Beginnings of Pocopson Township (1870-1900)

Covered bridges in 19th century Pocopson Township

  Between 1807 and 1899 there were 98 documented covered bridges in Chester County, Pennsylvania. Five of these were located, at least partly, in Pocopson Township as they were shared with neighboring townships. These bridges were built over streams that provided power to nearby mills supporting the local residents. Bridges were often constructed at natural fords (shallow crossings) but were elevated to withstand the dangers of floods.

Wistar's Farm

Lenape has been known by different names over the past 200+ years.  It grew from a locality named Wister's or Shunk's Ford before a bridge was built over the Brandywine.  The John P. Sager erected a mill on the east side of the creek, and the name changes to Sager's Mill.  Eventually, that name changed to Sager's Station when the Wilminton and Northern Railroad built a station onthe west side of the creek.

Wawaset

Courtesty Chester County Historical Society

 

The village of Wawaset is two miles down-river from Northbrook.  It was called Seed’s Ford until 1834, named for Emmor Seeds, a farmer who owned the land across the river. It was re-named Seed’s Bridge after the West Chester-Unionville road spanned the Brandywine.  The Wilmington and Northern adopted this name when it built a station in 1870 at the west end of the bridge.  Thus it remained for only a few years, until it was re-named Wawaset.

There are two widely differing stories about this change of name.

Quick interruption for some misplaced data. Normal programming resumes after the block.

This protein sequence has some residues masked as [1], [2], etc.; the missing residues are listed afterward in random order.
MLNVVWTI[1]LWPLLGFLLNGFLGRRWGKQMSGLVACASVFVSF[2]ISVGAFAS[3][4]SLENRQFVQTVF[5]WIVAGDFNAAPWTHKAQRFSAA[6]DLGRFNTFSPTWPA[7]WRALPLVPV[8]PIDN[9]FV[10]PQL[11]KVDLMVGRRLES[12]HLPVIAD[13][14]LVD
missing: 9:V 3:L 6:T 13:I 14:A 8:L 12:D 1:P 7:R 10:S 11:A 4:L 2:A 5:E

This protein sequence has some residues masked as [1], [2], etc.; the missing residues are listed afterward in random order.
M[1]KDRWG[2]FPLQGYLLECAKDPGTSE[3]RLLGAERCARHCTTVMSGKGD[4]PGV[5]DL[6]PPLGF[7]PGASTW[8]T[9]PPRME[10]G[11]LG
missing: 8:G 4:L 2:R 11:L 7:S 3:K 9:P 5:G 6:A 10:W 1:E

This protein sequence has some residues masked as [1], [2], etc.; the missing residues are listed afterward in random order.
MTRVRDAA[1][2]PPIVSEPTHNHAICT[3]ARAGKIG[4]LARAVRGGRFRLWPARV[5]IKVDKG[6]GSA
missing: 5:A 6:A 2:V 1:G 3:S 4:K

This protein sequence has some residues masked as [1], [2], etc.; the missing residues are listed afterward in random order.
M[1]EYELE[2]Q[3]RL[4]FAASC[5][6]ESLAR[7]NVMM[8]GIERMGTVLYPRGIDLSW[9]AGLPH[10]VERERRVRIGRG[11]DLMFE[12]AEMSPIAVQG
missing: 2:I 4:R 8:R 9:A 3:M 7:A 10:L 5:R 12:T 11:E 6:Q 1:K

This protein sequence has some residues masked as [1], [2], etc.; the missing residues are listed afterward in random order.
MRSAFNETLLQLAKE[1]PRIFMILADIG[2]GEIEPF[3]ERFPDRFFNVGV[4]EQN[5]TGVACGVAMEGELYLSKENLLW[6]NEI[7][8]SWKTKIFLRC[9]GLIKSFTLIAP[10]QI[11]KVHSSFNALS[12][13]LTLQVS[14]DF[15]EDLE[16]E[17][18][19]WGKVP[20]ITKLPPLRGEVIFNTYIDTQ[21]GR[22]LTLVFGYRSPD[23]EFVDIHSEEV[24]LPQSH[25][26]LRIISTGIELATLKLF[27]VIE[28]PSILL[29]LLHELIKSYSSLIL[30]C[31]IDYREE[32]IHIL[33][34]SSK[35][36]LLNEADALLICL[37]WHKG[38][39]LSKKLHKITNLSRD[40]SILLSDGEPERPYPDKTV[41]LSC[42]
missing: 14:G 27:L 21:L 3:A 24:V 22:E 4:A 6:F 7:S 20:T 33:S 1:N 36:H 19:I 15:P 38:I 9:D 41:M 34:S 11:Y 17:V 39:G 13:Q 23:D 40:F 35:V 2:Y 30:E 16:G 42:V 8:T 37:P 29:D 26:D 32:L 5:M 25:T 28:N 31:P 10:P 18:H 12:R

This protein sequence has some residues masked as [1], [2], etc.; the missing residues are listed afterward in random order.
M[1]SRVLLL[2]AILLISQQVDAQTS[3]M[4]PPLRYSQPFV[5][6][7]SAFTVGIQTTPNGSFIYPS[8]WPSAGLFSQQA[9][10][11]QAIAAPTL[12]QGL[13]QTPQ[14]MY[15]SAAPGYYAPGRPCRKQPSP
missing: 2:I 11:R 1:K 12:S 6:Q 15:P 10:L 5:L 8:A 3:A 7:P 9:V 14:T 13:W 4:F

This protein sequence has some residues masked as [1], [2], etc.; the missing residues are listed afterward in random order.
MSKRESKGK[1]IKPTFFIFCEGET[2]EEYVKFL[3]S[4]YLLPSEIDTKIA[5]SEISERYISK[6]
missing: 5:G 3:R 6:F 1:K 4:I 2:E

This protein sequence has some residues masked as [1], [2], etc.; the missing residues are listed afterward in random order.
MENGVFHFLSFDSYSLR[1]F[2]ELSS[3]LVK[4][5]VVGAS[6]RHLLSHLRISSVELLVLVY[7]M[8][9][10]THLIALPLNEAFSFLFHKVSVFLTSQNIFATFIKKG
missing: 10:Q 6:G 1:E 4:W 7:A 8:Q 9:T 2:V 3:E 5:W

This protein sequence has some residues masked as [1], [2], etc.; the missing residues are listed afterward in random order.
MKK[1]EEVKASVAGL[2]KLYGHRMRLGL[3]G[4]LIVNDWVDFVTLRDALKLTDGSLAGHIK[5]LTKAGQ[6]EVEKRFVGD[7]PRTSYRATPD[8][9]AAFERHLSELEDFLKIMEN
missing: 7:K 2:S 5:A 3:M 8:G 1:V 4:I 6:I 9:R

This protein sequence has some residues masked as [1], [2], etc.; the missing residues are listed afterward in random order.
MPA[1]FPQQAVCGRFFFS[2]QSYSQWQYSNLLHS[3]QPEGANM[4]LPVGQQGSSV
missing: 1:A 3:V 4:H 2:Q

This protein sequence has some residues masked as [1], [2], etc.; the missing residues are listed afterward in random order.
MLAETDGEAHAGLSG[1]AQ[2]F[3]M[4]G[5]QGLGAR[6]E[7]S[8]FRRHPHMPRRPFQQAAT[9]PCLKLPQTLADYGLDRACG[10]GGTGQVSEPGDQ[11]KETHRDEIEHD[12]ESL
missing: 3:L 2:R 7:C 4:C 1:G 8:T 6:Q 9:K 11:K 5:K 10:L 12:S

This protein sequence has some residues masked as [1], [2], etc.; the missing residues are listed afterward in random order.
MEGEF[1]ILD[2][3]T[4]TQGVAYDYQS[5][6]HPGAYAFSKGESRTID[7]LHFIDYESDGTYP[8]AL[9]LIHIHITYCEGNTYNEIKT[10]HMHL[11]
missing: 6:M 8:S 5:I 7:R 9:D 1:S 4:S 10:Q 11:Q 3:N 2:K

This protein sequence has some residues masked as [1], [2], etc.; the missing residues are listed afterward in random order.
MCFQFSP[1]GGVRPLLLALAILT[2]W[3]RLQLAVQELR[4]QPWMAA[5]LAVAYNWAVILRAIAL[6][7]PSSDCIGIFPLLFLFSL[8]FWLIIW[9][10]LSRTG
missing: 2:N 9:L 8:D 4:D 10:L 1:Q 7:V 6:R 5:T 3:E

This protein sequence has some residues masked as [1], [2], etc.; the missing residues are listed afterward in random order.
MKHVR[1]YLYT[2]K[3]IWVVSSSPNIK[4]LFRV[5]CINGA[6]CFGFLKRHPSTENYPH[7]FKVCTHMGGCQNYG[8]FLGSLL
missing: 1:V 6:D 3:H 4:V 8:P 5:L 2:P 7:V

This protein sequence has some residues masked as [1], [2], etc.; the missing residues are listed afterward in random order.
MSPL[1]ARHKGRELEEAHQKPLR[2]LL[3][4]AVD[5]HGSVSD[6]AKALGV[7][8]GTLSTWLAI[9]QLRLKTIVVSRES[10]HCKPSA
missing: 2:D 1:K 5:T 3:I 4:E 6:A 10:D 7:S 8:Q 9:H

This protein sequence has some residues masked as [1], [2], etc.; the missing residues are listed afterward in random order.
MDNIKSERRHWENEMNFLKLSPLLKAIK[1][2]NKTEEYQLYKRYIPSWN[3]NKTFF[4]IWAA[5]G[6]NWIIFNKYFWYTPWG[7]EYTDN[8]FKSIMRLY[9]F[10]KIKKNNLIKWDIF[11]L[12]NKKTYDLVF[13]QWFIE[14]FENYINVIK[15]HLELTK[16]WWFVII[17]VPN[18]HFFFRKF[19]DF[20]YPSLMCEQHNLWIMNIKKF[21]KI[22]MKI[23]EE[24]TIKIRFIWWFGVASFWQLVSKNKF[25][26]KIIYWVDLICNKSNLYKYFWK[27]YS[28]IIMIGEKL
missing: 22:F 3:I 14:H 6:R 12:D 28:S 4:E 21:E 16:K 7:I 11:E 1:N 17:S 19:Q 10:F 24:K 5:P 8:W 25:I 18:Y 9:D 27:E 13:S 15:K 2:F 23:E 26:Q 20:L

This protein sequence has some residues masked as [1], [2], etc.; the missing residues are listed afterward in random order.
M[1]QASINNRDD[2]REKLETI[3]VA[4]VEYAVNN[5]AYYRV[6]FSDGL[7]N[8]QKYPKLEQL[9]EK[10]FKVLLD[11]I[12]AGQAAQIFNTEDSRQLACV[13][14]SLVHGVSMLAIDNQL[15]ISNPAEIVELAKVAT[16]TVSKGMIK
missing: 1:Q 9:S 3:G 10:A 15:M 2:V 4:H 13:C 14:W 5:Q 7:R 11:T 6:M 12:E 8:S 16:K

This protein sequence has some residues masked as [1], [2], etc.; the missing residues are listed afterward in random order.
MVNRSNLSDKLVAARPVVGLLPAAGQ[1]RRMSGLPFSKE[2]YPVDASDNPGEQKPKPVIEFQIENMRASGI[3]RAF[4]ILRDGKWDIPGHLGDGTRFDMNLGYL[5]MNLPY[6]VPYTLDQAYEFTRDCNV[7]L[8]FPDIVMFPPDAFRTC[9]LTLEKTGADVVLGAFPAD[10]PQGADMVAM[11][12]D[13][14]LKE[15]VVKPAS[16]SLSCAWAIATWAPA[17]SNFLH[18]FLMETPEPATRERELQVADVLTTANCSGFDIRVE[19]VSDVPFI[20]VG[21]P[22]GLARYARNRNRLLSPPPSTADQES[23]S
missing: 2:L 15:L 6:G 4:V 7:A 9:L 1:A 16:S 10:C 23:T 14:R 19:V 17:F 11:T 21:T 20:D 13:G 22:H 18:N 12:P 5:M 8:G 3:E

Lenape

Lenape is another village associated with Pocopson, although the formation of the township out of part of Birmingham Township essentially divides the village.  It grew from a locality named Wister’s or Shunk’s Ford before a bridge was built over the Brandywine.  Then John P. Sager erected a mill on the east side of the creek, and the name changed to Sager’s Mill.  Eventually, that name changed to Sager’s Station when the Wilmington and Northern Railroad built a station on the west side of the creek.

Locust Grove

The village of Locust Grove was the dream of businessman Pennock Marshall, who wanted to establish a settlement that would resemble William Penn’s “greene country towne.”  He laid out three streets in a stand of locust trees and planned a total of twenty-nine lots.  But he was to be disappointed, and the village never had more than two dozen families. By 1847, the village could boast only a smithy and wheelwright shop, a shoemaker shop and a general store. 

Pocopson Railroad Station

 

The "Shingle Style" structure that most people recognize as Pocopson Station is the second structure constructed for that purpose.

Haines Mill

 

 

Abner Haines had a grist and sawmill on Haines Mill Road; In 1884, the Mill burned down, apparently because Mr. Henry Haines built a wood fire in the office stove to ward off the chill.  The chimney caught fire and the property was destroyed.

 

Marshall's Mill

Marshall's grain and sawmill was shown on Northbrook Road at the West Branch of the Brandywine, still within the Pocopson boundaries.  However, in 1889, Marshall’s Mill was burned.  It was described as a stone structure built in 1796, three stories high and measuring 50 by 80 feet.

Trolleys

Power House at Lenape

The West Chester Street Railway organized in 1890 and began operation in that borough by September of 1891.  Almost simultaneously, a route to Lenape was being graded and by November of 1891 the first trip to Lenape was accomplished.  The trip was 4.2 miles and took about 25 minutes first along Sconnelltown Road, open countryside, and what is now the area of soccer fields in East Bradford Township.  It ran at a speed of 7 mph and cost 5 cents.

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